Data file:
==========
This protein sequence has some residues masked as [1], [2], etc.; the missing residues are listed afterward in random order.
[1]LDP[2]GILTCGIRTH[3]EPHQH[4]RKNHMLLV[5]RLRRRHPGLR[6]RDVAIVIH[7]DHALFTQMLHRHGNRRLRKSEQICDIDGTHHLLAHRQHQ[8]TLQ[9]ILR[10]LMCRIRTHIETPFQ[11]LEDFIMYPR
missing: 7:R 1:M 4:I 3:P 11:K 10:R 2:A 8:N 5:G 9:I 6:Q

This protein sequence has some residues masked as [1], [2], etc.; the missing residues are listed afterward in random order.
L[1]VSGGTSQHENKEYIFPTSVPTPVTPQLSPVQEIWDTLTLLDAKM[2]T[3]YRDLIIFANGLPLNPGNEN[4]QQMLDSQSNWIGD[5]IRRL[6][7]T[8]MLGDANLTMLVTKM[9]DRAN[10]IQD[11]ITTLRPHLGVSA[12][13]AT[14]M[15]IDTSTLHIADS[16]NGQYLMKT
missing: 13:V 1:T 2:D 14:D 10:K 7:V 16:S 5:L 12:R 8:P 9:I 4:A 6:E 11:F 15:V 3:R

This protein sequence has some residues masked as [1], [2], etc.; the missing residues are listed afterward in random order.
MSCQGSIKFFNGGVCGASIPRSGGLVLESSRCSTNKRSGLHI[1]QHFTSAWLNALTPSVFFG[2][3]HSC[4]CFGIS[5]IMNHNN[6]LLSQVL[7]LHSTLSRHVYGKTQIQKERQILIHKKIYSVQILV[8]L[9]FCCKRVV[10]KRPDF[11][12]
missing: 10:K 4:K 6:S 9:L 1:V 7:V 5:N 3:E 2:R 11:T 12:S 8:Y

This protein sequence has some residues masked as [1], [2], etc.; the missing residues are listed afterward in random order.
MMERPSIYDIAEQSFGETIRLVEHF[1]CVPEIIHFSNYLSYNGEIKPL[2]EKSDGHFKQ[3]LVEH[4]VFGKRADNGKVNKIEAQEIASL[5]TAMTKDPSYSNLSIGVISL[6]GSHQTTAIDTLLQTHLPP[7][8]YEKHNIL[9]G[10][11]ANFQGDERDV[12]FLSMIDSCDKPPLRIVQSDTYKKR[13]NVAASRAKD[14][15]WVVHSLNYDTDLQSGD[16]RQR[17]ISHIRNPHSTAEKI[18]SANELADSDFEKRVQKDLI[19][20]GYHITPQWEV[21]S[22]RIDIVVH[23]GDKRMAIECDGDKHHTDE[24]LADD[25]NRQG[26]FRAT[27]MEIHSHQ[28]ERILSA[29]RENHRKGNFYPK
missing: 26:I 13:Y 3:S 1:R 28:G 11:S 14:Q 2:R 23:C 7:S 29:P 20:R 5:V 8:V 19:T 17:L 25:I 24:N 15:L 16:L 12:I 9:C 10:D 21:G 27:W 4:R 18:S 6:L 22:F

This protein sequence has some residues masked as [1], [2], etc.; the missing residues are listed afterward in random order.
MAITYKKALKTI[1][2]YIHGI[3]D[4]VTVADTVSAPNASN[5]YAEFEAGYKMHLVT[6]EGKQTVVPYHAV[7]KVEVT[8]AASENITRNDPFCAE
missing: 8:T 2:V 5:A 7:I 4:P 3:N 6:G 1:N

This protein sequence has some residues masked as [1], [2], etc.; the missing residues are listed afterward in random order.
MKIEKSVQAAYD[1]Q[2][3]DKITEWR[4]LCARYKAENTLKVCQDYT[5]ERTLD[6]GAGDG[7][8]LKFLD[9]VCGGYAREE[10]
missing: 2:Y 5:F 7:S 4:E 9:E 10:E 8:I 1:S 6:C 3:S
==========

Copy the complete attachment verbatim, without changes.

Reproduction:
This protein sequence has some residues masked as [1], [2], etc.; the missing residues are listed afterward in random order.
[1]LDP[2]GILTCGIRTH[3]EPHQH[4]RKNHMLLV[5]RLRRRHPGLR[6]RDVAIVIH[7]DHALFTQMLHRHGNRRLRKSEQICDIDGTHHLLAHRQHQ[8]TLQ[9]ILR[10]LMCRIRTHIETPFQ[11]LEDFIMYPR
missing: 7:R 1:M 4:I 3:P 11:K 10:R 2:A 8:N 5:G 9:I 6:Q

This protein sequence has some residues masked as [1], [2], etc.; the missing residues are listed afterward in random order.
L[1]VSGGTSQHENKEYIFPTSVPTPVTPQLSPVQEIWDTLTLLDAKM[2]T[3]YRDLIIFANGLPLNPGNEN[4]QQMLDSQSNWIGD[5]IRRL[6][7]T[8]MLGDANLTMLVTKM[9]DRAN[10]IQD[11]ITTLRPHLGVSA[12][13]AT[14]M[15]IDTSTLHIADS[16]NGQYLMKT
missing: 13:V 1:T 2:D 14:D 10:K 7:V 16:S 5:L 12:R 8:P 9:I 4:A 6:E 11:F 15:V 3:R

This protein sequence has some residues masked as [1], [2], etc.; the missing residues are listed afterward in random order.
MSCQGSIKFFNGGVCGASIPRSGGLVLESSRCSTNKRSGLHI[1]QHFTSAWLNALTPSVFFG[2][3]HSC[4]CFGIS[5]IMNHNN[6]LLSQVL[7]LHSTLSRHVYGKTQIQKERQILIHKKIYSVQILV[8]L[9]FCCKRVV[10]KRPDF[11][12]
missing: 10:K 4:K 6:S 9:L 1:V 7:V 5:N 3:E 2:R 11:T 12:S 8:Y

This protein sequence has some residues masked as [1], [2], etc.; the missing residues are listed afterward in random order.
MMERPSIYDIAEQSFGETIRLVEHF[1]CVPEIIHFSNYLSYNGEIKPL[2]EKSDGHFKQ[3]LVEH[4]VFGKRADNGKVNKIEAQEIASL[5]TAMTKDPSYSNLSIGVISL[6]GSHQTTAIDTLLQTHLPP[7][8]YEKHNIL[9]G[10][11]ANFQGDERDV[12]FLSMIDSCDKPPLRIVQSDTYKKR[13]NVAASRAKD[14][15]WVVHSLNYDTDLQSGD[16]RQR[17]ISHIRNPHSTAEKI[18]SANELADSDFEKRVQKDLI[19][20]GYHITPQWEV[21]S[22]RIDIVVH[23]GDKRMAIECDGDKHHTDE[24]LADD[25]NRQG[26]FRAT[27]MEIHSHQ[28]ERILSA[29]RENHRKGNFYPK
missing: 26:I 13:Y 3:S 1:R 28:G 11:S 14:Q 2:R 23:C 7:S 29:P 20:R 5:V 8:V 19:T 17:L 25:I 24:N 15:L 16:L 12:I 9:C 10:D 21:G 27:W 4:R 18:S 6:L 22:F

This protein sequence has some residues masked as [1], [2], etc.; the missing residues are listed afterward in random order.
MAITYKKALKTI[1][2]YIHGI[3]D[4]VTVADTVSAPNASN[5]YAEFEAGYKMHLVT[6]EGKQTVVPYHAV[7]KVEVT[8]AASENITRNDPFCAE
missing: 8:T 2:V 5:A 7:I 4:P 3:N 6:G 1:N

This protein sequence has some residues masked as [1], [2], etc.; the missing residues are listed afterward in random order.
MKIEKSVQAAYD[1]Q[2][3]DKITEWR[4]LCARYKAENTLKVCQDYT[5]ERTLD[6]GAGDG[7][8]LKFLD[9]VCGGYAREE[10]
missing: 2:Y 5:F 7:S 4:E 9:E 10:E 8:I 1:S 6:C 3:S